Second year of Education Freedom Accounts prospering
‘New Hampshire cares about its students, and the EFA program is proof of that’
CONCORD, NH — More than 3,000 children from economically disadvantaged homes throughout New Hampshire have been approved for Education Freedom Accounts during its second year of implementation.
The EFA program celebrated its one-year anniversary on September 1, and is pleased to announce that 3,025 students are now enrolled, which includes 1,572 students who also participated during its launch last year.
“This program has grown significantly, and at a faster pace than other states that have adopted similar initiatives. While it has exceeded our expectations, it is exciting and encouraging to know that New Hampshire families now have the opportunity to determine the best educational pathways for their children, and that economically disadvantaged students will also have various options to fit their personal learning needs,” said Frank Edelblut, commissioner of education.
Education Freedom Accounts allow eligible New Hampshire students to direct state funded per-pupil education adequacy grants toward select educational programming of their choice for a variety of learning experiences. There are currently 3,025 children enrolled in the EFA program that is offering grants totaling nearly $14.7 million this school year. The cost to taxpayers would be about $65 million if the 3,025 students, who are all eligible, attended a traditional public school.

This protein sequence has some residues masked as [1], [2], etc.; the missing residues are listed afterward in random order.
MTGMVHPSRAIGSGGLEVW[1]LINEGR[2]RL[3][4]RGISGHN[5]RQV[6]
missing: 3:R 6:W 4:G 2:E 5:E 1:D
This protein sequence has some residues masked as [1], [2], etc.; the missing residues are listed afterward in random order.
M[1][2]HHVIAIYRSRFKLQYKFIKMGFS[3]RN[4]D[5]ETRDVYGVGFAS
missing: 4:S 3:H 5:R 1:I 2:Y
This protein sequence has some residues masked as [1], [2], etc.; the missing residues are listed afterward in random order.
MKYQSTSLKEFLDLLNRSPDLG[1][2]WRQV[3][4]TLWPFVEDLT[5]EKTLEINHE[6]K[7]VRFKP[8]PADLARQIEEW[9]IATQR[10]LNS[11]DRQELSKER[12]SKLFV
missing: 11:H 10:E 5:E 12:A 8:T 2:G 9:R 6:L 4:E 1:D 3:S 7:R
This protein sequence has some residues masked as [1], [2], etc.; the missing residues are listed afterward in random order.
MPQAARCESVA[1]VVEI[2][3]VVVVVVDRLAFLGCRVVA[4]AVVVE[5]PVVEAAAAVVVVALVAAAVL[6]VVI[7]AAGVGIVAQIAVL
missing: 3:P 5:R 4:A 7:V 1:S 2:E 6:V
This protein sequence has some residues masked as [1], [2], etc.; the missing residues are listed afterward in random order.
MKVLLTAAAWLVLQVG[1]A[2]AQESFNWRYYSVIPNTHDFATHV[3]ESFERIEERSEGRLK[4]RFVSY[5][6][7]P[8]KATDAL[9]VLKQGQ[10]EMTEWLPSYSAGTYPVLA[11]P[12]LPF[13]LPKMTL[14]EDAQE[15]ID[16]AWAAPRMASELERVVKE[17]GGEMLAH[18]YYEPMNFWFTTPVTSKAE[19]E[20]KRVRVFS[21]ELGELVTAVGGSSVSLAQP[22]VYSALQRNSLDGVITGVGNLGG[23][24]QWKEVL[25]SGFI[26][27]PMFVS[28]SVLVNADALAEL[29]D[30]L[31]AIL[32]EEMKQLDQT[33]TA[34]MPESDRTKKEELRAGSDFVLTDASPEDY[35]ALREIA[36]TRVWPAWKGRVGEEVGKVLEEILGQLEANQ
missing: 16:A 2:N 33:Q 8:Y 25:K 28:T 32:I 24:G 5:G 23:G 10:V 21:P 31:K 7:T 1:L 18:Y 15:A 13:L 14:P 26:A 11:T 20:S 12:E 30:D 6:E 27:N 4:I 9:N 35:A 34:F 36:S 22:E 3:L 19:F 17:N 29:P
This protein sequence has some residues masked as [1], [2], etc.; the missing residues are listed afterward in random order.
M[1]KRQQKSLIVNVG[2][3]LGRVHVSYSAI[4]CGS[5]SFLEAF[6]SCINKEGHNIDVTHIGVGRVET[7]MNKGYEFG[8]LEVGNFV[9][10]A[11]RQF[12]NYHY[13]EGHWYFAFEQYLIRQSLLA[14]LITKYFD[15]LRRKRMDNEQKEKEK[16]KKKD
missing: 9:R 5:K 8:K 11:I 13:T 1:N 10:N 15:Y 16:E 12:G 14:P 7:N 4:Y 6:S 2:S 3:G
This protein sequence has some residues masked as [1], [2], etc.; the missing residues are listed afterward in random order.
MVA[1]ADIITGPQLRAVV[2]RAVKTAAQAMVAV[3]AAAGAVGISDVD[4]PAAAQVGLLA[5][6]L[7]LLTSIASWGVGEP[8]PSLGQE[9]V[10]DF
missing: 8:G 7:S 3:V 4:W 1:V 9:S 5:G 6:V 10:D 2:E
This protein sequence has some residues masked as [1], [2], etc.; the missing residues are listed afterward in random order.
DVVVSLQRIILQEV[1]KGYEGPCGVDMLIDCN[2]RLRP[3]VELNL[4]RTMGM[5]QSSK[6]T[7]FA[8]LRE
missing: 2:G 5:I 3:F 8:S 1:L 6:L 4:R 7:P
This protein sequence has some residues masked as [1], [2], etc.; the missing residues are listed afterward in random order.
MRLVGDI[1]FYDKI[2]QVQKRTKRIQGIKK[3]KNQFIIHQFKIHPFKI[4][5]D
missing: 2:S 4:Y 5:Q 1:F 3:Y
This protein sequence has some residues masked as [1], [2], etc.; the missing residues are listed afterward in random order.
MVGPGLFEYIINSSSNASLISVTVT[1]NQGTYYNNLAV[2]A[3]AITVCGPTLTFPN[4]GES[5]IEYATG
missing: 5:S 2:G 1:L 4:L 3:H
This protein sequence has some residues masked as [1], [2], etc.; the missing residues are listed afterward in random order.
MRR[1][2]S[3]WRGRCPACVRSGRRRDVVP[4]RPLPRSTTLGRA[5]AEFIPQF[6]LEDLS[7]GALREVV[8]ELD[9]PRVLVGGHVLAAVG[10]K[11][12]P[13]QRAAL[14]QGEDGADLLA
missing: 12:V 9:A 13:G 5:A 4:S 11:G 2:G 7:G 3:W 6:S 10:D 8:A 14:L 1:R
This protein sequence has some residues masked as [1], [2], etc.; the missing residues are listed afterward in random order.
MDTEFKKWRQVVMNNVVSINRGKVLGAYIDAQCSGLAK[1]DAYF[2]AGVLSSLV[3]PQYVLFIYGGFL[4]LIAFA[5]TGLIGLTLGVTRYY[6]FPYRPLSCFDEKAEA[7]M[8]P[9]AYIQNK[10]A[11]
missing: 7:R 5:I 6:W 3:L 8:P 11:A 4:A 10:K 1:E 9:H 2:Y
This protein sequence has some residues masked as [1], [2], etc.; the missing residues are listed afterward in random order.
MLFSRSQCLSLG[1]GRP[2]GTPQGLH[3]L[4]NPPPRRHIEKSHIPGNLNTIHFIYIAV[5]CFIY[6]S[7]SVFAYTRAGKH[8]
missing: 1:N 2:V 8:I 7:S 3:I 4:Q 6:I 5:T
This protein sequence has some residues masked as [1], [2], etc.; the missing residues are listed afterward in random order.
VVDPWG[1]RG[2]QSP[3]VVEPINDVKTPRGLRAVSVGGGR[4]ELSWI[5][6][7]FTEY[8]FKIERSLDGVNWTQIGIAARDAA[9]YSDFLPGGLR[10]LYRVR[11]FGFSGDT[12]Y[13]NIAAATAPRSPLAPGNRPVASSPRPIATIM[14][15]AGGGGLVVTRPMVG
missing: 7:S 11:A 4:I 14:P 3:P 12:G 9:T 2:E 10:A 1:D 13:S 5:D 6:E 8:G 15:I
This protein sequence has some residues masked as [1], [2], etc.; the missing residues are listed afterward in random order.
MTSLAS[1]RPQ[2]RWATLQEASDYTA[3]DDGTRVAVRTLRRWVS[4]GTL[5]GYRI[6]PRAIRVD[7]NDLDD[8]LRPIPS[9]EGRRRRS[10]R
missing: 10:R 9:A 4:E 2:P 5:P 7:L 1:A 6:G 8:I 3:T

For Peggy Lefavor, the EFA program has been a lifesaver for her 12-year-old grandson who was not thriving in one of the state’s largest public school districts.
“We struggled with what to do,” said Lefavor, who is a custodial grandmother. Lefavor learned about the EFA program and ultimately decided to move her grandson out of the public school setting and instead enroll him at Presentation of Mary Academy last year using EFA funds. “I am so grateful, very, very grateful. We didn’t have any other options.”
Now, her grandson is preparing for his eighth-grade year and is eager to have a strong educational experience before likely attending Bishop Guertin next fall, she said.
The first round of this year’s EFA funding was made available in digital wallet accounts last week. Among the 3,025 current participants, 187 of those enrolled are special education students and 1,504 are eligible for free and reduced lunch.
“Half of the children enrolled are living below the poverty level. These families are seeking a nontraditional instructional model for their children who may not have found educational success,” said Edelblut.
About 400 of the newest 1,453 EFA students for this year switched from a public school to an Education Freedom Account program, or about 27 percent. Furthermore, among the 187 special education students, 46 of those transitioned from a public school to an EFA, or about 25 percent.
“The EFA program really catapulted us into being able to access that which we could not afford for our children,” said Megan Ebba, a parent of three EFA students. “It has been a huge blessing for our family. Our kids are thriving under the EFA program. New Hampshire cares about its students, and the EFA program is proof of that.”